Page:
Assume for a moment that “Merkelgate” has led the American people to ‘decide’ that they would rather not have the United States spying on allies. Now imagine that a few months from now the White House learns that German officials may be maneuvering to dilute sanctions against Iran. What are American officials to do? Should they reopen public debate and seek public sanction for espionage in this case? And even if they do, who in the public domain has the contextual knowledge, not to mention the expertise, to apply the lessons from “Merkelgate” to the proposed espionage operation, especially when public discussion will have to be conducted at some level of generality in order to retain operational integrity?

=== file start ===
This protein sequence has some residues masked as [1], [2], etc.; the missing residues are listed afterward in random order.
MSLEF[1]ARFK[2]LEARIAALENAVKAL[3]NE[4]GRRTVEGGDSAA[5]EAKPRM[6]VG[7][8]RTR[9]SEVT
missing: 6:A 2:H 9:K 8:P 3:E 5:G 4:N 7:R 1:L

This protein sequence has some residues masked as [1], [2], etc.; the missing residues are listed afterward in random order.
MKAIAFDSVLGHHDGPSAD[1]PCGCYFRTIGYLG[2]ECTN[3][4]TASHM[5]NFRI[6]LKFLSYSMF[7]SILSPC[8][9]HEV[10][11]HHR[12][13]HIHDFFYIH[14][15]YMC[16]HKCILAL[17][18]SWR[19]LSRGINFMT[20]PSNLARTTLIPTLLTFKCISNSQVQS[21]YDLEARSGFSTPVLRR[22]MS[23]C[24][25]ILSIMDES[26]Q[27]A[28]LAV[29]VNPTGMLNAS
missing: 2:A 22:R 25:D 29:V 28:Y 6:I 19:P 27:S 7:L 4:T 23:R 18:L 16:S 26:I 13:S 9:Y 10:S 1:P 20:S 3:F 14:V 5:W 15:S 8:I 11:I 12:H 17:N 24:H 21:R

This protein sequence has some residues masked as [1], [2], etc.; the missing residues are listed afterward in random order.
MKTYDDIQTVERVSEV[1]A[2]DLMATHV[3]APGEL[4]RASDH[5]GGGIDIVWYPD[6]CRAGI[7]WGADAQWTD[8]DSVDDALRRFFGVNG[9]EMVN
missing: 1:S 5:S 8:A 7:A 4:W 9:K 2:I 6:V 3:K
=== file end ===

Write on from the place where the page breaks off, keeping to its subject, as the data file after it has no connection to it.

Third, the view that “espionage porn” has public value does not fully appreciate the threat it poses to American democracy. Let illustrate the point with an example. Suppose a Snowden type figure reveals that the United States has been using a new surveillance technology to monitor the leadership of a potentially hostile country (say Russia). Much public debate ensues. On Vladeck’s view, the disclosure is then, presumably, justified (at least broadly speaking). But what if the public discussion leads to the following conclusion: it is quite appropriate for the United States to be spying on Russia’s leadership and that too using the now-disclosed method. Well, how is the cat to now be put back in the bag? In other words, a disclosure may lead to public discussion that concludes that the disclosure ought not to have been made—but who will respect the outcome of this public discussion? Vladeck’s view is biased, then, toward disclosure. But disclosure does not always equate to respecting democracy, as the example outlined immediately above shows.